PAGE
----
The recent wave of demonstrations in Cairo clearly illustrated the level of public dissatisfaction with the status quo and how much the Egyptian people are concerned about the likelihood of military interference in the upcoming presidential election.
The military’s insistence on maintaining its grip on power, even after the completion of the transitional period, is the main reason behind the demonstrations of the past few days. In other words, the people are expressing the view that the era of military rule is over and power should be transferred to a democratically elected government as soon as possible.
Backed by the Egyptian parliament, which is dominated by Islamists, the people are pressing their demand for the resignation of Prime Minister Kamal Ganzouri and his interim government.
Egyptians are very concerned that the military may try to remain in power after the election. According to the constitution, the Supreme Council of the Armed Forces (SCAF) must hand over power to a democratically elected government right after the election results are announced.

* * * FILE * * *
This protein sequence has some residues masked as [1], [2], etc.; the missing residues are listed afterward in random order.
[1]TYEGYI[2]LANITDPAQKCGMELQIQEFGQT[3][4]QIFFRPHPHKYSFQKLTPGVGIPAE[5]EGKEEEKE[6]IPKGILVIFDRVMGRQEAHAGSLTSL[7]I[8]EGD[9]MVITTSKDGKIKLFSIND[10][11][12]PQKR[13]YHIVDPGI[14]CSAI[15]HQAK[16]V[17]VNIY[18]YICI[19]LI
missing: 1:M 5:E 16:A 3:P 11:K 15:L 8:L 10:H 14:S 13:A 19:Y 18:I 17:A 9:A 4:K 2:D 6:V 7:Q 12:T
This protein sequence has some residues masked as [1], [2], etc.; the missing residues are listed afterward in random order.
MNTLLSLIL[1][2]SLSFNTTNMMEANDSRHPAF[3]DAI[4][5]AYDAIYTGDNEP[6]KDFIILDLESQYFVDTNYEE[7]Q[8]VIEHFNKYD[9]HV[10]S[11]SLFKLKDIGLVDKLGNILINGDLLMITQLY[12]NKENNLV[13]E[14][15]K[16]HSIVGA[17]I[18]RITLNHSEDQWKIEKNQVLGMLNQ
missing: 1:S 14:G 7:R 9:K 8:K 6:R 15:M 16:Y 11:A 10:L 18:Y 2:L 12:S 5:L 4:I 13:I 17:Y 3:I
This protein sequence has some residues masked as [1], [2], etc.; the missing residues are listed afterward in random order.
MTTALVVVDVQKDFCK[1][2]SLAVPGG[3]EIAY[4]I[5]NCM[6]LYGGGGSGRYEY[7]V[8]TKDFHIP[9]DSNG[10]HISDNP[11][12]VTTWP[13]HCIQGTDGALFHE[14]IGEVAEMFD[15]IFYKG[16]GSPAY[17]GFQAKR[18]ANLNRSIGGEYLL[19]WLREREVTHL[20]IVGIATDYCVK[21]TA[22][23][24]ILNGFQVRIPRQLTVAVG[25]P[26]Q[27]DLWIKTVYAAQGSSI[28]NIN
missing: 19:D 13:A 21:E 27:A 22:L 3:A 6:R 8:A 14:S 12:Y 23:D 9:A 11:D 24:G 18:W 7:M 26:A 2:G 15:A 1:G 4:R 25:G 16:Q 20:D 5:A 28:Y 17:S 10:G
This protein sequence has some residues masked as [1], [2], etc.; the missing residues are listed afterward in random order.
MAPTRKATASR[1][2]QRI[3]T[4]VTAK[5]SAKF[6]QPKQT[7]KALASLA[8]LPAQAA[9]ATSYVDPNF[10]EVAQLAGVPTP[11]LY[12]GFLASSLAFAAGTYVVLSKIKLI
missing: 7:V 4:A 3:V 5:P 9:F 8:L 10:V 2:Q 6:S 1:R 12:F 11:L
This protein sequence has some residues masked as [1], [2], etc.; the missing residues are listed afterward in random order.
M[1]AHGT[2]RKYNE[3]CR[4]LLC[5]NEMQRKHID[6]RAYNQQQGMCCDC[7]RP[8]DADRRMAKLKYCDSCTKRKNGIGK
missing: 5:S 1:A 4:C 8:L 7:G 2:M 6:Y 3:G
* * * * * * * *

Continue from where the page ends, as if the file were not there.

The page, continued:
In addition to these national issues, there are some minor disputes regarding the disqualification of some candidates.
Followers of the Salafist Al-Nour party are still angry about the Higher Presidential Election Committee’s decision to disqualify their main candidate, Hazem Abu Ismail. A number of citizens were killed during a demonstration held by Al-Nour party supporters in Cairo’s Abbasiya Square last week.
Some other demonstrators have protested against the decision to approve the candidacy of loyalists of the regime of deposed dictator Hosni Mubarak, such as Amr Moussa and Ahmed Shafiq.
And members of the Muslim Brotherhood have expressed their discontent over the disqualification of their original candidate, Khairat El-Shater, who is the financier of their party.
Observers say that the continuation of demonstrations can deter the generals from interfering in the election and is a good tool for neutralizing their plot to postpone the election.
All in all, it can be said that the recent demonstrations in Cairo provided clear proof of the importance of the upcoming presidential election and the people’s determination to defend their fragile revolution and finally realize their long-deferred dreams for democracy.